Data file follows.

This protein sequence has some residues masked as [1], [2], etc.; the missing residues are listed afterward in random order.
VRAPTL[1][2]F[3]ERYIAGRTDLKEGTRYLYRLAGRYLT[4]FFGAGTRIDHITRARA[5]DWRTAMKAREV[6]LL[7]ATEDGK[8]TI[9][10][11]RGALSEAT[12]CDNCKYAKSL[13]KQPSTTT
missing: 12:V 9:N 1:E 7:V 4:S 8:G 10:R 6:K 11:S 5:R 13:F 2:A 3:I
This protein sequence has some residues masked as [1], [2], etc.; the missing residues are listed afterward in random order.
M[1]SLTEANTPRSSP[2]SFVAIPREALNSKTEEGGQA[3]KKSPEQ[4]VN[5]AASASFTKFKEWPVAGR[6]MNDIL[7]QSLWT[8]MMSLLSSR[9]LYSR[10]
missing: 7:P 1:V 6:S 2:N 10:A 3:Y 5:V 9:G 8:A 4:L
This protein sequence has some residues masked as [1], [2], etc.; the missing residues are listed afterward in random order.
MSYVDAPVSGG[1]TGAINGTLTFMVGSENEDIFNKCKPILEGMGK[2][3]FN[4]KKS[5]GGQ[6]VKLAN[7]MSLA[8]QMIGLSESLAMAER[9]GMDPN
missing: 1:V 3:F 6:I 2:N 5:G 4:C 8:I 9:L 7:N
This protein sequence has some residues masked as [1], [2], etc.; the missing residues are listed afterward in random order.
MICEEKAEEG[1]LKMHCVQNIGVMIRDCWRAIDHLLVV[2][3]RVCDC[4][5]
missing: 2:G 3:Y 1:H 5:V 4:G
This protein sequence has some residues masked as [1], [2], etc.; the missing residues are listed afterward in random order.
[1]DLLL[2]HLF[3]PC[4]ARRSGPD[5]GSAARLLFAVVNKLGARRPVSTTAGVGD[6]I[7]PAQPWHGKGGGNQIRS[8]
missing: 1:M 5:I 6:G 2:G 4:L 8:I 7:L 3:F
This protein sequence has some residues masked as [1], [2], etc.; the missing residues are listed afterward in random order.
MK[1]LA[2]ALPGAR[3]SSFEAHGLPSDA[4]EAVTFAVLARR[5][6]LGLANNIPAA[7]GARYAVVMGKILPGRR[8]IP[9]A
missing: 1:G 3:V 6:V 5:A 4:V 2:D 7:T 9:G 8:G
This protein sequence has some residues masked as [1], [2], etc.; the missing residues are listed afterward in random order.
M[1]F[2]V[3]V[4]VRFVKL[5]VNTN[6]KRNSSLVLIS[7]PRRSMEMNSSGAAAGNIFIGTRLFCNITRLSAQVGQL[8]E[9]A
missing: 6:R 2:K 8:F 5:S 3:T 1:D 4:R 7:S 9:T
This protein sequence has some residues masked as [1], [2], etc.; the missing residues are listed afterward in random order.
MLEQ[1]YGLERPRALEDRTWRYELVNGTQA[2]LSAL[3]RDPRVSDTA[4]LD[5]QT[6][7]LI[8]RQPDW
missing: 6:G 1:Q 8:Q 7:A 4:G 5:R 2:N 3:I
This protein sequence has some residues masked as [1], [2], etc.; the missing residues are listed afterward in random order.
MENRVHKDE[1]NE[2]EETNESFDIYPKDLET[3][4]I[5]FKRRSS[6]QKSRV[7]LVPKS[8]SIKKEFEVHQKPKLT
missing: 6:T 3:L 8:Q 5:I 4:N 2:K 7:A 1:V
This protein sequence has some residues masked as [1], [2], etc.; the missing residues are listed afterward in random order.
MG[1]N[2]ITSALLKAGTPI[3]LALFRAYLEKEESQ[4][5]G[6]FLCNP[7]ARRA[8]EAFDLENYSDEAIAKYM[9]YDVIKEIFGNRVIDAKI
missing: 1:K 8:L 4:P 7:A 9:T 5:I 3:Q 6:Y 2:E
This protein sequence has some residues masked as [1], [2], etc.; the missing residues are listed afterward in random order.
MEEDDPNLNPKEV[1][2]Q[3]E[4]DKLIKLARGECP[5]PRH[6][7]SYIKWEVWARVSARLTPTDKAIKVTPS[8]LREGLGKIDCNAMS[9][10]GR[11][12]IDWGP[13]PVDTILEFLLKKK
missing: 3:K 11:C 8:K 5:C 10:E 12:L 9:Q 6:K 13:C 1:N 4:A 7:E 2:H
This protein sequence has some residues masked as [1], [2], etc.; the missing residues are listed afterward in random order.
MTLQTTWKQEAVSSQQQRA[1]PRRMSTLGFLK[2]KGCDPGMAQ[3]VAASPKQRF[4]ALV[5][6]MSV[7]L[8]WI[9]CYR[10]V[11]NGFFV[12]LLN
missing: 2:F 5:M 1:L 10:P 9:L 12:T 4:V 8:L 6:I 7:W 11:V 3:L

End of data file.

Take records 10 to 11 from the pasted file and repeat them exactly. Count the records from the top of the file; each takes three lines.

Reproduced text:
This protein sequence has some residues masked as [1], [2], etc.; the missing residues are listed afterward in random order.
MG[1]N[2]ITSALLKAGTPI[3]LALFRAYLEKEESQ[4][5]G[6]FLCNP[7]ARRA[8]EAFDLENYSDEAIAKYM[9]YDVIKEIFGNRVIDAKI
missing: 1:K 8:L 4:P 7:A 9:T 5:I 3:Q 6:Y 2:E
This protein sequence has some residues masked as [1], [2], etc.; the missing residues are listed afterward in random order.
MEEDDPNLNPKEV[1][2]Q[3]E[4]DKLIKLARGECP[5]PRH[6][7]SYIKWEVWARVSARLTPTDKAIKVTPS[8]LREGLGKIDCNAMS[9][10]GR[11][12]IDWGP[13]PVDTILEFLLKKK
missing: 3:K 11:C 8:K 5:C 10:E 12:L 9:Q 6:K 13:C 1:N 4:A 7:E 2:H